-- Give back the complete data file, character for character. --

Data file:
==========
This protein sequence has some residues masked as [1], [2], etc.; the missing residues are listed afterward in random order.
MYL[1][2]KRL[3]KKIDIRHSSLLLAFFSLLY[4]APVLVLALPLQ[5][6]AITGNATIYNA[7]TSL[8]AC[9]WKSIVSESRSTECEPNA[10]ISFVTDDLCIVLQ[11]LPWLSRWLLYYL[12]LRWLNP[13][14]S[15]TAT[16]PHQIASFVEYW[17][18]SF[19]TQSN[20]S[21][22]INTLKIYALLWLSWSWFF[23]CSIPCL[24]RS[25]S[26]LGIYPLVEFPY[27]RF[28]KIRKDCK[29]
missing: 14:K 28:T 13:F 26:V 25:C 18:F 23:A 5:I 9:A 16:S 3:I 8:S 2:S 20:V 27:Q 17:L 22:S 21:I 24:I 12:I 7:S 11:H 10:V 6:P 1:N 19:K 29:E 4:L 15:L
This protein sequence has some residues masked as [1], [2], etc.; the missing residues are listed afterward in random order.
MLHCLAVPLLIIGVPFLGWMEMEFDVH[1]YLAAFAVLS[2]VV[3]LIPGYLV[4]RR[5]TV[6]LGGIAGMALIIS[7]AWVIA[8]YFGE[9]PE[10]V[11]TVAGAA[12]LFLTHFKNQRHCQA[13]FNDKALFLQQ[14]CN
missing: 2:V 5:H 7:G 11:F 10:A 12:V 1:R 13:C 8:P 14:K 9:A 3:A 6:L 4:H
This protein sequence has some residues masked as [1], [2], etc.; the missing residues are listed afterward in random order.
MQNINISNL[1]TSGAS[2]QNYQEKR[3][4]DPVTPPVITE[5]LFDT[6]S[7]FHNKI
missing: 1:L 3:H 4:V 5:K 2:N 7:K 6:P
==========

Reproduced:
This protein sequence has some residues masked as [1], [2], etc.; the missing residues are listed afterward in random order.
MYL[1][2]KRL[3]KKIDIRHSSLLLAFFSLLY[4]APVLVLALPLQ[5][6]AITGNATIYNA[7]TSL[8]AC[9]WKSIVSESRSTECEPNA[10]ISFVTDDLCIVLQ[11]LPWLSRWLLYYL[12]LRWLNP[13][14]S[15]TAT[16]PHQIASFVEYW[17][18]SF[19]TQSN[20]S[21][22]INTLKIYALLWLSWSWFF[23]CSIPCL[24]RS[25]S[26]LGIYPLVEFPY[27]RF[28]KIRKDCK[29]
missing: 14:K 28:T 13:F 26:V 25:C 18:F 23:A 5:I 9:A 16:S 3:I 8:S 2:S 20:V 27:Q 17:L 22:S 21:I 24:I 12:I 7:S 11:H 10:V 6:P 1:N 19:K 29:E 4:L 15:L
This protein sequence has some residues masked as [1], [2], etc.; the missing residues are listed afterward in random order.
MLHCLAVPLLIIGVPFLGWMEMEFDVH[1]YLAAFAVLS[2]VV[3]LIPGYLV[4]RR[5]TV[6]LGGIAGMALIIS[7]AWVIA[8]YFGE[9]PE[10]V[11]TVAGAA[12]LFLTHFKNQRHCQA[13]FNDKALFLQQ[14]CN
missing: 2:V 5:H 7:G 11:F 10:A 12:V 1:R 13:C 8:P 14:K 9:A 3:A 6:L 4:H
This protein sequence has some residues masked as [1], [2], etc.; the missing residues are listed afterward in random order.
MQNINISNL[1]TSGAS[2]QNYQEKR[3][4]DPVTPPVITE[5]LFDT[6]S[7]FHNKI
missing: 1:L 3:H 4:V 5:K 2:N 7:K 6:P